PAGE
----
Barbados Pocket Guide

Man O' War

Man-o-War Resting on the Shores, Barbados Pocket Guide

Man O' War

Despite the fact that these simple organisms resemble the jellyfish, they are in fact related to the sea anemones and corals which all belong to the Phylum Cnidaria family. Organisms within this group tend to have two live forms, an attached polyp stage and a mobile medusa stage.

 

The Man O' War's unusual nature stems from the fact that 'organism' encountered in the sea is a colony comprising both polyp and medusoid forms.

 

Portuguese Man O' War

The Portuguese Man O' War (Physalia physalia) can be found in just about any warm water throughout the world but more so in the tropical and subtropical Man-o-War Resembling a Jellyfishregions of the Pacific and Indian oceans, and the northern Atlantic Gulf Stream. This organism  resides at the ocean's surface while the remainder hangs below. It has an air bladder that stays above the surface and ably functions as a float. The colour of the float can vary in tinted blue, purple or mauve but with a common trait of being semiopaque. The Man O' War's driving force is naturally a combination of currents, tides and prevailing winds as it has no other means of propulsion.

 

It is rarity to stumble across just one Portuguese Man o' War primarily because they are normally gathered by currents and winds into groups of thousands. On the east coast of Barbados is where you can find an abundance of  Men O' War as the prevailing winds wash them ashore.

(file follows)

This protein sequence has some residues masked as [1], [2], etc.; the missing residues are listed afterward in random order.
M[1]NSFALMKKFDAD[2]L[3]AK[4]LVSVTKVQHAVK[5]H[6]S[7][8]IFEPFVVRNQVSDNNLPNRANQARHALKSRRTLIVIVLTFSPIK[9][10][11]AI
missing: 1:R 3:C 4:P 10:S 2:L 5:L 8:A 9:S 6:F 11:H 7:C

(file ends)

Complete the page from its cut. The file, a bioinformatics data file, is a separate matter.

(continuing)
It's Sting

The stinging venom-filled nematocysts in the tentacles of the Portuguese Man O' War can paralyze small fish and other prey. Detached tentacles and dead specimens (including those that wash up on shore) can sting just as painfully as the live creature in the water, and may remain potent for hours or even days after the death of the creature or the detachment of the tentacle.

 

Stings usually cause severe pain to humans, leaving whip-like, red welts on the skin that normally last 2 or 3 days after the initial sting, though the pain should subside after about an hour. However, the venom can travel to the lymph nodes and may cause, depending on the amount of venom, a more intense pain. A sting may lead to an allergic reaction. There can also be serious effects, including fever, shock, and interference with heart and lung action. Stings may also cause death, although this is rare. Medical attention may be necessary, especially where pain persists or is intense, or there is an extreme reaction, or the rash worsens, or a feeling of overall illness develops, or a red streak develops between swollen lymph nodes and the sting, or if either area becomes red, warm and tender.

 

Worldwide, quite a few course treatments have been listed in the event of a sting from a Man O' War. In Barbados we prefer to keep it simple and encourage you to immediately apply meat tenderiser or green paw paw to the affected area.

 


Last modified on Friday, 03 February 2012 20:54
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